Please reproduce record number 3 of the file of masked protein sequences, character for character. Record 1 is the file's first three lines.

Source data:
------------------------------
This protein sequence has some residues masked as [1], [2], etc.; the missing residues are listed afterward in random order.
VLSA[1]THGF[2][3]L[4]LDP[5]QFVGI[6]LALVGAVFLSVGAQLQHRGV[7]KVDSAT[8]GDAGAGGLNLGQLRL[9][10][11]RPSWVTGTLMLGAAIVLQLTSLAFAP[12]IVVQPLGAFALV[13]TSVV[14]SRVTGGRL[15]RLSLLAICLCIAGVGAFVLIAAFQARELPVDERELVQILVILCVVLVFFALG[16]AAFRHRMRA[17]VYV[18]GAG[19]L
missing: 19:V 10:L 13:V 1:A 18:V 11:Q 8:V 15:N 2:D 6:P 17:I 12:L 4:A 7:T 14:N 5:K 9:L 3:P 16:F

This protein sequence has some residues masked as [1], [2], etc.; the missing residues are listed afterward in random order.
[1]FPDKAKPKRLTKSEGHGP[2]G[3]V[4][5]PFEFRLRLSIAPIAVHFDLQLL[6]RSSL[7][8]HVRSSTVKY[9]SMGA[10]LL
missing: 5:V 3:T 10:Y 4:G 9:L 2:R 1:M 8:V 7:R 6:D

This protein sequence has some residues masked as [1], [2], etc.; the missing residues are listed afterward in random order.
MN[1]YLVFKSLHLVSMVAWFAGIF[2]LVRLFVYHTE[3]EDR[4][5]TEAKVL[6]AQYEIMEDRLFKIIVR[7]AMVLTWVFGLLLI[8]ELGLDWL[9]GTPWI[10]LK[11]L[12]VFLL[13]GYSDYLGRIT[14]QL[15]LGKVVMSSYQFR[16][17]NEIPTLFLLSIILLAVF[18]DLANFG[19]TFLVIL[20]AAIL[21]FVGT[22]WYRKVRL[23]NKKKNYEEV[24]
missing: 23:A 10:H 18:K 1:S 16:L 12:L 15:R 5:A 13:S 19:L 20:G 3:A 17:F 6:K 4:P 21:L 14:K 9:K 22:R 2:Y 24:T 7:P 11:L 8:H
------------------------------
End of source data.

This protein sequence has some residues masked as [1], [2], etc.; the missing residues are listed afterward in random order.
MN[1]YLVFKSLHLVSMVAWFAGIF[2]LVRLFVYHTE[3]EDR[4][5]TEAKVL[6]AQYEIMEDRLFKIIVR[7]AMVLTWVFGLLLI[8]ELGLDWL[9]GTPWI[10]LK[11]L[12]VFLL[13]GYSDYLGRIT[14]QL[15]LGKVVMSSYQFR[16][17]NEIPTLFLLSIILLAVF[18]DLANFG[19]TFLVIL[20]AAIL[21]FVGT[22]WYRKVRL[23]NKKKNYEEV[24]
missing: 23:A 10:H 18:K 1:S 16:L 12:L 15:R 5:A 13:S 19:L 20:G 3:A 17:F 6:K 4:P 21:L 14:K 9:K 22:R 2:Y 24:T 7:P 11:L 8:H